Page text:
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Re: FYI/RFC: early-rng-init-tools




>>>>> "Ian" == Ian Jackson <ijackson@xxxxxxxxxxxxxxxxxxxxxx> writes:

    Ian> Sam Hartman writes ("Re: FYI/RFC: early-rng-init-tools"):
    >> Ben Hutchings <ben@xxxxxxxxxxxxxxx> writes: >[Someone:] >> The
    >> additional entropy gathered is for extra safety; it is not >>
    >> *depended* on for basic security assumptions.  > [...]  It is,
    >> because the the kernel is told to treat it as providing > a
    >> certain number of bits of entropy.
    >> 
    >> I see no problem crediting the secret stored across the reboot
    >> with the entropy in the pool at the time of shutdown.

    Ian> Indeed.

    Ian> AIUI the reason given for not doing this by default is that
    Ian> nowadays many installations are VMs of some kind which may be
    Ian> cloned between shutdown and startup.

Right, and I'm not talking about changing the default, simply saying
that having a simple way to change that default on a given system by
installing a package is important.

    >> I agree that the credits for the entropy of the additional
    >> information added may be too high.
    >> 
    >> I'm skeptical that the actual entropy credits matter much once
    >> you have *enough*, but I agree that the /dev/random interface
    >> does depend on that, and the proposal as described may be
    >> violating that assumption.

    Ian> Linux /dev/random's notion that there is any difference between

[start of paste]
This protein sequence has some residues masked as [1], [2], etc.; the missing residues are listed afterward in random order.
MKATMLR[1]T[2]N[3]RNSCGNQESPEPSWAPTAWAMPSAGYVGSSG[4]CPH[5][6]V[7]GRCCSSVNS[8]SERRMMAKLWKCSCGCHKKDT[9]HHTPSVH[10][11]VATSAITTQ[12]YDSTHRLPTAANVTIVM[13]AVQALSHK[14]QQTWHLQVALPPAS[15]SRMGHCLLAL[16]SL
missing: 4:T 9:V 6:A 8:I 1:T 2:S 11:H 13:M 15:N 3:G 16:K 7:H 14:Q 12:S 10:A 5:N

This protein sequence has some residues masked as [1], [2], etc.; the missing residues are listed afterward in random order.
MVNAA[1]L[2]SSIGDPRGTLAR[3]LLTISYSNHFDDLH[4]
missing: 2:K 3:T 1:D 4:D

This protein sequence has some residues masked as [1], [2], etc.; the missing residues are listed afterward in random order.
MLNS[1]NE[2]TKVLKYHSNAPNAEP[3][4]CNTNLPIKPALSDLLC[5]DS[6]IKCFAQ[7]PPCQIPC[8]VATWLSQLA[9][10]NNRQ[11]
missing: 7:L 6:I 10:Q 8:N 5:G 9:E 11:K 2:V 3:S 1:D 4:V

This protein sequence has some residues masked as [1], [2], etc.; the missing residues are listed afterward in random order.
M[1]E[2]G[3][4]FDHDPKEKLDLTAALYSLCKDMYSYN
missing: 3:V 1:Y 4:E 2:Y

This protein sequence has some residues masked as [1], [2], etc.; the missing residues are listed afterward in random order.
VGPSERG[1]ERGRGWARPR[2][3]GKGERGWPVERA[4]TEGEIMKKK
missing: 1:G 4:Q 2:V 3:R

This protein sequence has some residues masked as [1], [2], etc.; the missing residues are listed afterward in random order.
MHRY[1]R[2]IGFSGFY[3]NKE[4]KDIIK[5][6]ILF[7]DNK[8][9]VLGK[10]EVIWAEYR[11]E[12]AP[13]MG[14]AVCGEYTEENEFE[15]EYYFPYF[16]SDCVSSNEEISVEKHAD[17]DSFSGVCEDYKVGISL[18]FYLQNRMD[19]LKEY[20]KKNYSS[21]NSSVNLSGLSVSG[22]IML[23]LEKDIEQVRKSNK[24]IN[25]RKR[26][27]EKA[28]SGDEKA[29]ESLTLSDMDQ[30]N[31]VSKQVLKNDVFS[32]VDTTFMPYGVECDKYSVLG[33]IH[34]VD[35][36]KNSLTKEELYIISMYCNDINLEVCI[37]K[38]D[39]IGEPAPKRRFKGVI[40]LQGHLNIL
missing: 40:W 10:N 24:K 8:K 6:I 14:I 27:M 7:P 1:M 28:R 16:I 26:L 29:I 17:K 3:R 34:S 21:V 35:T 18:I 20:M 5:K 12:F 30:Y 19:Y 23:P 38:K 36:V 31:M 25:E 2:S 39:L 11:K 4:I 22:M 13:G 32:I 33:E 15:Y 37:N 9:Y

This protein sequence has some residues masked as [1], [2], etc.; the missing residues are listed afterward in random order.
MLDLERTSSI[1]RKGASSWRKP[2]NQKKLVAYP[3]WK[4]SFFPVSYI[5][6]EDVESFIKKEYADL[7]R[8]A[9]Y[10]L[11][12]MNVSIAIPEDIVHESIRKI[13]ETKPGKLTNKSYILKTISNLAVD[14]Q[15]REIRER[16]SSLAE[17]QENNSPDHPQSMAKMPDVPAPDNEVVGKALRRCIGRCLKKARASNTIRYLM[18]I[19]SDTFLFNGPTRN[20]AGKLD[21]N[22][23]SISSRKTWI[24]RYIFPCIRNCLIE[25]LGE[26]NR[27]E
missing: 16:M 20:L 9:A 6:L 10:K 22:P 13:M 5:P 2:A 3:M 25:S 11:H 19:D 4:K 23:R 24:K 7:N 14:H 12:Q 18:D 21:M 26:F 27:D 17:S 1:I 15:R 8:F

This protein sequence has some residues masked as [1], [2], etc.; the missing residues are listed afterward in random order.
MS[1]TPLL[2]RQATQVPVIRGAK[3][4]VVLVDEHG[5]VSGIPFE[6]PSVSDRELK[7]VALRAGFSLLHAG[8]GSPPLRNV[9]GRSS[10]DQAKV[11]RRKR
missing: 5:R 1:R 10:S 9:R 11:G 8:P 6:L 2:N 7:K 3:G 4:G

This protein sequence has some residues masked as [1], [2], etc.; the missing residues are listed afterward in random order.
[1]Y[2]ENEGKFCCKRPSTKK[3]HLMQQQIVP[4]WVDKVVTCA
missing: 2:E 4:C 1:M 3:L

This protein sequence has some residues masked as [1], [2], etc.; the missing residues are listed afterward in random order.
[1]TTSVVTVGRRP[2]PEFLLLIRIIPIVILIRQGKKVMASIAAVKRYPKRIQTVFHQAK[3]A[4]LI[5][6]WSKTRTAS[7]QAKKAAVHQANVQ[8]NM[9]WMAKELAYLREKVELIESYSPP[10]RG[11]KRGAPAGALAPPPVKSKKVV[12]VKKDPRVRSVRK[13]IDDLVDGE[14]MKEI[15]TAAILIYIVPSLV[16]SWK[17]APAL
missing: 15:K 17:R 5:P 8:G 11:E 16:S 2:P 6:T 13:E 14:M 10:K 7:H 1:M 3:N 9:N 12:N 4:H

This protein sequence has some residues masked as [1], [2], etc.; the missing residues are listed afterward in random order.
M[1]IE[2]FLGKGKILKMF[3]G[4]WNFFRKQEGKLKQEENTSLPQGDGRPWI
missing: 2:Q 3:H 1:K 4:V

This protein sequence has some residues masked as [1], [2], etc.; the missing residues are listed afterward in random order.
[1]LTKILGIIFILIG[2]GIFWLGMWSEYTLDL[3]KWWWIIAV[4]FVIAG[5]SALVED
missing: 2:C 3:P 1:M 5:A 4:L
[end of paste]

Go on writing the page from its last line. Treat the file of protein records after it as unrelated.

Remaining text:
Ian> `enough' entropy and `more' is wrong.  In particular its idea
    Ian> that taking PRNG output out of /dev/random could cause
    Ian> degradation of any kind is wrong.

I absolutely agree with you, and I think a lot of people in the Linux
community agree with you thus the getrandom syscall.

I'm not a designer of cryptographic primitives, but I am qualified to
evaluate their use in protocols.  Having learned from my own mistakes
and others, I'm very nervous of violating the explicit security
assumptions or claims of an interface.  If you asked me whether we
should make available an interface like /dev/random that cared about
entropy beyond "enough," I'd say "absolutely not."  However, given that
we have such an interface, should we violate its assumptions?
I can't see the harm.  I've been burned by the harm I didn't see too
many times before.
I'd do it on my system.
I might or might not flag it in a security review of someone else's
design depending on circumstances.
Once someone flags it--and Ben has flagged it--I'm reluctant to dismiss
it without careful consideration.

But since we think good enough is good enough, what's the big deal?
Credit the secret seed across boot but don't credit much for the low
entropy stuff we're mixing in additionally.